Monday, March 21, 2016

Blood, sweat and beer..

Good news and bad news.  You can usually expect both when you start working on an old motorcycle.   I got both yesterday when I continued disassembly of the G9 motor.

After removing the pistons for measurement, I wiped them down and saw +060 stamped on the top.  
Unfortunately that is the kiss of death for Matchless cylinders, the absolute limit for boring. 

No point in having them measured now!

I did some research and managed to find one stock bore barrel in England for a good price,  some broken fins but I am certain that can be fixed fairly easily.  Perfection is a bit much to ask for a 65 year old bike.  I also found a NOS cylinder sleeve that would have to be pressed in.  I picked this up as more of a precautionary measure; I would prefer not to have to have this procedure done as it has dollar signs written all over it.  Big ones.  Hopefully another stock barrel shows up (the seller I bought from has his eyes out for one) and we can continue on.

The good news is that the bottom end looks good and rust free, the connecting rods also seem to be free of nicks and cracks.  As I mentioned previously, the crank does spin freely and it will of course need measuring.  I have the second G9 motor to play with as well.  I can take it apart, clean it up and harvest it for spares.  That is my 'practice' motor and will help me better learn how it all fits together.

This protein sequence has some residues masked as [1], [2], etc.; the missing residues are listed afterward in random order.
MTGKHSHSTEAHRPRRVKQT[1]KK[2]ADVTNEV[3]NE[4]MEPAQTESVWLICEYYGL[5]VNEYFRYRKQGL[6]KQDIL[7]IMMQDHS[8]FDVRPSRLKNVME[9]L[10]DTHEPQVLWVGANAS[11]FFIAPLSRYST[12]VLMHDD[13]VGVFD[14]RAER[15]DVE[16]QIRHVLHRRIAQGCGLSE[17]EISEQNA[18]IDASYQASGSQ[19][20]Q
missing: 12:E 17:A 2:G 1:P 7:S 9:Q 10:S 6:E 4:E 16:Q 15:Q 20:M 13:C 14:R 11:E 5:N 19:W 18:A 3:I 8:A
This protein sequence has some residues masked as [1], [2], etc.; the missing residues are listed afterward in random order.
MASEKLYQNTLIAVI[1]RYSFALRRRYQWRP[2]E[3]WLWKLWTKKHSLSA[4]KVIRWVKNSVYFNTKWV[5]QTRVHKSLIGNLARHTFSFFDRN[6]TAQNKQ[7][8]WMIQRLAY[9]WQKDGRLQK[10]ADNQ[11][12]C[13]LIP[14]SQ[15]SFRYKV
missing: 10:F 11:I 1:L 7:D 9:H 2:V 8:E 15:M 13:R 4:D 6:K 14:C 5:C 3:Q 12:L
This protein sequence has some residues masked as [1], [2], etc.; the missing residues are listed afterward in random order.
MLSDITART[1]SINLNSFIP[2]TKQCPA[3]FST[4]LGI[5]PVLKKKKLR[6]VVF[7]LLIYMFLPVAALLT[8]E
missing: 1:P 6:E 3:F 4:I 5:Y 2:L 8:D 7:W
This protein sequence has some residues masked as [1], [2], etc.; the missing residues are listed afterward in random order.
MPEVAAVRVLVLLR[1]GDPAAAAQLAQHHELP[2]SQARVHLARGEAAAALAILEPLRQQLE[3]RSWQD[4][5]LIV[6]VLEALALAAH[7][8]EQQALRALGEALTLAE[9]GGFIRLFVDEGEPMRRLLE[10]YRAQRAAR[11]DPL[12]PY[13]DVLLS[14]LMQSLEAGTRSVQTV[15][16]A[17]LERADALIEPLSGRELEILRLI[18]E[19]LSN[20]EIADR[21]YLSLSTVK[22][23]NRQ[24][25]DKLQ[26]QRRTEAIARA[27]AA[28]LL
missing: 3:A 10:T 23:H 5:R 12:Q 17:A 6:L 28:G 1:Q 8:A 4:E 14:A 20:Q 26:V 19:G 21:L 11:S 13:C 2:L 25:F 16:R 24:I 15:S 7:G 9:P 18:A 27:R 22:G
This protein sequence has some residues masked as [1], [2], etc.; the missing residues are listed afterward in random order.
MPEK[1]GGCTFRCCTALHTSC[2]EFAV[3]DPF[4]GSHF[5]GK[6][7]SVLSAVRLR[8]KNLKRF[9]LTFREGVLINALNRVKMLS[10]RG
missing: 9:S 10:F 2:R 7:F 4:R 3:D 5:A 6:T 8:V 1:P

Should you ever need it,  I found this handy chart to convert mm to ten thousdanths of an inch.

Conversion Chart

 I truly enjoyed the process of removing the pistons and taking things apart.  Cold beer at my side, I was able to focus on the task at hand and dull all the outside thoughts that sometimes distract me.   This may be something unique to someone with ADD, though I am sure it happens to others.  As I struggled to release the long held wrist pins (probably in there for several decades) I noticed a couple drops of blood on the engine casing.   I took another sip and finished the can, wiping my hand on a shop cloth. For the first time in a long while I felt like a motorcycle mechanic.

 I have to say,  It felt damned good.

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